Continental Junior Hockey League

The Continental Junior Hockey League (CJHL) was an independent junior ice hockey league based in the Northeastern United States and Canada. League President Jim Cashman is the former President of the now defunct semi-pro Gulf Coast Hockey League and North Eastern Hockey League. League offices were based in Fort Erie, Ontario and Erie, Pennsylvania. The CJHL originally claimed to have 5 teams in Canada and the United States of America for the inaugural season in 2010–11 but only ever played with two teams in its only season of operation.[1][2][3]

Continental Junior Hockey League
SportIce hockey
No. of teams2
Country United States
Most recent
Alpena Thunder
Official websiteCJHL League Website





The league was officially announced on May 28, 2010 on the league website. The teams were announced on June 2, 2010 in Erie, Pennsylvania and Indiana, Pennsylvania, June 4, 2010 in Syracuse, New York and June 11, 2010 in Johnstown, Pennsylvania. The Niagara Fury were announced on June 25, 2010 on the league website.[4] On September 3, 2010 the Alpena Thunder joined the league after their league, the Northern Junior Hockey League folded.[5] Prior to the start of the 2010–11 season it was announced that Johnstown, Indiana, and Syracuse would not play until the 2011–12 season.[6][7]

The league's first ever game was on October 23, 2010, when the Alpena Thunder defeated the Niagara Fury 6-4 in Alpena, Michigan. As the only two teams in the league, they played an 18-game season for the 2010–11 season.

The 2011–12 season saw Cashman promise and announce many new teams and an affiliation with the Amateur Athletic Union. At the beginning of the season it became apparent that the league would only have two teams (Erie and Niagara after Alpena folded at the end of the 2010–11 season) and no affiliation with a governing body. Erie announced through the press that it was withdrawing from the league in November,[8] but the team, partially owned by Niagara owner Cashman, later became a founding member of the Midwest Junior Hockey League in 2011 but folded before the season.

Amateur Athletic Union


Early in the summer of 2011, the CJHL entered into an agreement with the Amateur Athletic Union for sanctioning. As a part of this agreement the league claimed to have ascended to Tier II Junior A, which would put them on par with the likes of the North American Hockey League. When hockey blog site inquired to the AAU about the Tier II claim, the AAU informed the blog site that they did not have "tiered" hockey structures like USA Hockey and that the claim was therefore false (although the AAU would promote the Western States Hockey League to "Tier II" in 2015, however AAU Tier II still required players to pay to play, meaning AAU Tier II was still not equivalent to USA Hockey Tier II). The AAU also has launched an audit into the CJHL's prior roster keeping practices and allegations of using unsigned and uncarded players. Since these allegation, most mentions of the AAU have been removed from the CJHL website.[9]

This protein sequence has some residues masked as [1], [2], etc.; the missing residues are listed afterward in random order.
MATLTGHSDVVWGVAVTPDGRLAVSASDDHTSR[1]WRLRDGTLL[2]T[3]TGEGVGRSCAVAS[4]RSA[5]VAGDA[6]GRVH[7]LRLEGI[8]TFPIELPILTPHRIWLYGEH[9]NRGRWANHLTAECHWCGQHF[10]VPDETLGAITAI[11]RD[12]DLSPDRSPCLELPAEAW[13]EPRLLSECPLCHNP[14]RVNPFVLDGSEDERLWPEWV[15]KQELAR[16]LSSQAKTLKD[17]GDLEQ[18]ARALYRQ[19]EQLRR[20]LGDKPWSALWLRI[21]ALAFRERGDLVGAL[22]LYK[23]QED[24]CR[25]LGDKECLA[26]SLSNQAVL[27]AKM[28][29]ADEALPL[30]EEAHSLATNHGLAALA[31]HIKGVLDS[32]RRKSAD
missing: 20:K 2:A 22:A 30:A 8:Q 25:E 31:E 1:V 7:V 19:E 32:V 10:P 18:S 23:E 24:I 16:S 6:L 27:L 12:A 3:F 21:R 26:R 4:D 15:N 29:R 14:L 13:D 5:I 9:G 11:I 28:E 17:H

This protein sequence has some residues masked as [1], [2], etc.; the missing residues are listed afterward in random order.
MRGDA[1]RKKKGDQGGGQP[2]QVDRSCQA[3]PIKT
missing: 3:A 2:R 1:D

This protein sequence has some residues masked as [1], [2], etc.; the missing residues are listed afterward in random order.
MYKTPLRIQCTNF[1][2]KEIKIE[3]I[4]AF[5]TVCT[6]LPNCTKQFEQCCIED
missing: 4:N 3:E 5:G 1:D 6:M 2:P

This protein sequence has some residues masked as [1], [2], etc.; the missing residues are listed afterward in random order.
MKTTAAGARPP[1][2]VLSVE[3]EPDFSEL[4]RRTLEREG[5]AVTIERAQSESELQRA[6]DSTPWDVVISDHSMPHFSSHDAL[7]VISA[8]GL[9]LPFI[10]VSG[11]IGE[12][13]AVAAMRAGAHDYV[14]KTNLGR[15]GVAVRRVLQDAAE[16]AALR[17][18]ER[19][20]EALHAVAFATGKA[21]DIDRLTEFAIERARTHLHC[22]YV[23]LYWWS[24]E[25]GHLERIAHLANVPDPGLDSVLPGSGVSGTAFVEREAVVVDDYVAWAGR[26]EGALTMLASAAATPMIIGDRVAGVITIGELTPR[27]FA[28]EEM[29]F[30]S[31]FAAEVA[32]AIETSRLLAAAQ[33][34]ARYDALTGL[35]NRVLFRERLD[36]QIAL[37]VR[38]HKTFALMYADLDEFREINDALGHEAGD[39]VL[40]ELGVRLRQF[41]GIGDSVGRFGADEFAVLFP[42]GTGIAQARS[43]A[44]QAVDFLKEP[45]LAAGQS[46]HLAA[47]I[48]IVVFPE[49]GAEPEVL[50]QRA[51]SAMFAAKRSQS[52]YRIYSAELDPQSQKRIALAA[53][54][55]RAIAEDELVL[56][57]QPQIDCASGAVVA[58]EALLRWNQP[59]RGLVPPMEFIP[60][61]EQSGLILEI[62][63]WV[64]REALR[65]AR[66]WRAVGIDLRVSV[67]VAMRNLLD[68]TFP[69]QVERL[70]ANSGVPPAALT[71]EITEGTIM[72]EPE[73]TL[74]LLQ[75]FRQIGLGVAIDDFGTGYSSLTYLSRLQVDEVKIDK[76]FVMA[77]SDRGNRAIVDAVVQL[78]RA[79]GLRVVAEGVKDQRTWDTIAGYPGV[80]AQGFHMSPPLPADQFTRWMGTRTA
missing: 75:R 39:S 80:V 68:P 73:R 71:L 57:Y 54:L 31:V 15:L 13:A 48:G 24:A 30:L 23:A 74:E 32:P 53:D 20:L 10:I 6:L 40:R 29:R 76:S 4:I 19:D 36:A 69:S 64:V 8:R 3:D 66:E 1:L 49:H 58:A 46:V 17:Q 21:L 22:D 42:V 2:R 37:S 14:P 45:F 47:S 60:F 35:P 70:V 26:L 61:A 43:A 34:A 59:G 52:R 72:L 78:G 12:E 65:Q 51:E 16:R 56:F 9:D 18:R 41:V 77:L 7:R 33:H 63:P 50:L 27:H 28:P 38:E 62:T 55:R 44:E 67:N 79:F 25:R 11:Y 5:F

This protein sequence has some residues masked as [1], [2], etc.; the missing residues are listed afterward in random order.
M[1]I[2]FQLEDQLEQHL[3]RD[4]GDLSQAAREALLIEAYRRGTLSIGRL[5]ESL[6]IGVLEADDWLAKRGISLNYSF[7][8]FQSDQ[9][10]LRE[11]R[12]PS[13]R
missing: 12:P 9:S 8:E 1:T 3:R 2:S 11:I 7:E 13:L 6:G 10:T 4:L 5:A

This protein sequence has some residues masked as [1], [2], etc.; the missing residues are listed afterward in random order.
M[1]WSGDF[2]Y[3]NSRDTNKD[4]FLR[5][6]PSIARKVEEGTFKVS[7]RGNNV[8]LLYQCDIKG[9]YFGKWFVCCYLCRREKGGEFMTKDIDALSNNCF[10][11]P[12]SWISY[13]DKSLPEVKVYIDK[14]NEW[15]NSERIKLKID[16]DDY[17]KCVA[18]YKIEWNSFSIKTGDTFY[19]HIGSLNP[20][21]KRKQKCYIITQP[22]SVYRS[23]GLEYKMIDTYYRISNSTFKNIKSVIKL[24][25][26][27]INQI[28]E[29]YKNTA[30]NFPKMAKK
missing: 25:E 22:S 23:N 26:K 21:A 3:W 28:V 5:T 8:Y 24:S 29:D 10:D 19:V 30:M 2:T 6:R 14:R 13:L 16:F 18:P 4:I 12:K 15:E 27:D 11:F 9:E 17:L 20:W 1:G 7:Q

Team Arena Location
Alpena Thunder Northern Lights Arena Alpena, Michigan
Niagara Fury Chippawa Community Centre Chippawa, Ontario

Announced teams

  • Alpena Pride — Announced replacement for the Alpena Thunder for the 2011–12 season
  • Columbus Stampede — Announced replacement of the Pittsburgh Stampede for 2011–12 season
  • Erie Blizzard — Announced for 2010–11 season, merged with Niagara Fury for 2010–11 season;[10] in 2011 became a charter member of the Midwest Junior Hockey League
  • Indiana Drillers — Announced for 2010–11 season
  • Johnstown Wings — Announced for 2010–11 season and again for 2011–12 season
  • Lake Erie/Mentor Ducks — Announced relocation of Indiana Drillers for 2011–12 season
  • Midwest Maniax — Announced for 2011–12 season[11]
  • New Jersey Raiders — Announced for 2011—12 season
  • Pittsburgh Stampede — Announced relocation of the Syracuse Stampede for 2010–11 season
  • Syracuse Stampede — Announced for 2010–11 season, decided to play in the International Junior Hockey League in the 2011–12 season


  • 2011 Alpena Thunder


  1. ^ [permanent dead link]
  2. ^ "Fury unleashed: New junior team calls city home | Sports | Niagara Falls Review". Archived from the original on 2012-02-29. Retrieved 2010-07-08.
  3. ^ [permanent dead link]
  4. ^ [permanent dead link]
  5. ^ "Archived copy". Archived from the original on 2010-11-28. Retrieved 2010-09-05.{{cite web}}: CS1 maint: archived copy as title (link)
  6. ^ "Archived copy". Archived from the original on 2010-11-28. Retrieved 2010-09-05.{{cite web}}: CS1 maint: archived copy as title (link)
  7. ^ Dan Kreiger (October 10, 2010). "Weekly Sports League and Franchise Report". Retrieved June 4, 2012.
  8. ^
  9. ^
  10. ^ [permanent dead link]
  11. ^ "Weekly Sports League and Franchise Report - OurSports Central". 25 July 2011.